97:7.10 This daring teacher proclaimed that man was very closely related to God, saying: “Every one who is called by my name I have created for my glory, and they shall show forth my praise. I, even I, am he who blots out their transgressions for my own sake, and I will not remember their sins.”
97:7.11 Hear this great Hebrew demolish the concept of a national God while in glory he proclaims the divinity of the Universal Father, of whom he says, “The heavens are my throne, and the earth is my footstool.” And Isaiah’s God was none the less holy, majestic, just, and unsearchable. The concept of the angry, vengeful, and jealous Yahweh of the desert Bedouins has almost vanished. A new concept of the supreme and universal Yahweh has appeared in the mind of mortal man, never to be lost to human view. The realization of divine justice has begun the destruction of primitive magic and biologic fear. At last, man is introduced to a universe of law and order and to a universal God of dependable and final attributes.
97:7.12 And this preacher of a supernal God never ceased to proclaim this God of love. “I dwell in the high and holy place, also with him who is of a contrite and humble spirit.” And still further words of comfort did this great teacher speak to his contemporaries: “And the Lord will guide you continually and satisfy your soul. You shall be like a watered garden and like a spring whose waters fail not. And if the enemy shall come in like a flood, the spirit of the Lord will lift up a defense against him.” And once again did the fear-destroying gospel of Melchizedek and the trust-breeding religion of Salem shine forth for the blessing of mankind.
97:7.13 The farseeing and courageous Isaiah effectively eclipsed the nationalistic Yahweh by his sublime portraiture of the majesty and universal omnipotence of the supreme Yahweh, God of love, ruler of the universe, and affectionate Father of all mankind. Ever since those eventful days the highest God concept in the Occident has embraced universal justice, divine mercy, and eternal righteousness. In superb language and with matchless grace this great teacher portrayed the all-powerful Creator as the all-loving Father.
97:7.14 This prophet of the captivity preached to his people and to those of many nations as they listened by the river in Babylon. And this second Isaiah did much to counteract the many wrong and racially egoistic concepts of the mission of the promised Messiah. But in this effort he was not wholly successful. Had the priests not dedicated themselves to the work of building up a misconceived nationalism, the teachings of the two Isaiahs would have prepared the way for the recognition and reception of the promised Messiah. [Our Incarnate Creator Son of God and Son of man Jesus Christ Michael !]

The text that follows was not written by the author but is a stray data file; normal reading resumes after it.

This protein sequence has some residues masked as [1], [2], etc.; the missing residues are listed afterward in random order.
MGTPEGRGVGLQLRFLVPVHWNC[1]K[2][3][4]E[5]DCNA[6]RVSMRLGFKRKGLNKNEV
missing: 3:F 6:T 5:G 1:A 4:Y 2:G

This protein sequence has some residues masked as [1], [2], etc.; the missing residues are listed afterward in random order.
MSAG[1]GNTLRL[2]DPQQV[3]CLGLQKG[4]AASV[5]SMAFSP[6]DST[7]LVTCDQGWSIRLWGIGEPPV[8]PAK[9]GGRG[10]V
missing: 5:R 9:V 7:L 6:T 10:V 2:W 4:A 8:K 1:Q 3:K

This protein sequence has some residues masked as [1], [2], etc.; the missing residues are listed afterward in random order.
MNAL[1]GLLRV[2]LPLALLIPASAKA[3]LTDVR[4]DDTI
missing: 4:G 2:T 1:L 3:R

Topical Study 99 "Goodness and Righteousness"
Compiled 1/19/2018 by Dave@PureChristians.org
Paper 97. Evolution of the God Concept among the Hebrews
8. Sacred and Profane History
97:8.1 The custom of looking upon the record of the experiences of the Hebrews as sacred history and upon the transactions of the rest of the world as profane history is responsible for much of the confusion existing in the human mind as to the interpretation of history. And this difficulty arises because there is no secular history of the Jews. After the priests of the Babylonian exile had prepared their new record of God’s supposedly miraculous dealings with the Hebrews, the sacred history of Israel as portrayed in the Old Testament, they carefully and completely destroyed the existing records of Hebrew affairs — such books as “The Doings of the Kings of Israel” and “The Doings of the Kings of Judah,” together with several other more or less accurate records of Hebrew history.
97:8.2 In order to understand how the devastating pressure and the inescapable coercion of secular history so terrorized the captive and alien-ruled Jews that they attempted the complete rewriting and recasting of their history, we should briefly survey the record of their perplexing national experience. It must be remembered that the Jews failed to evolve an adequate nontheologic philosophy of life. They struggled with their original and Egyptian concept of divine rewards for righteousness coupled with dire punishments for sin. The drama of Job was something of a protest against this erroneous philosophy. The frank pessimism of Ecclesiastes was a worldly wise reaction to these overoptimistic beliefs in Providence.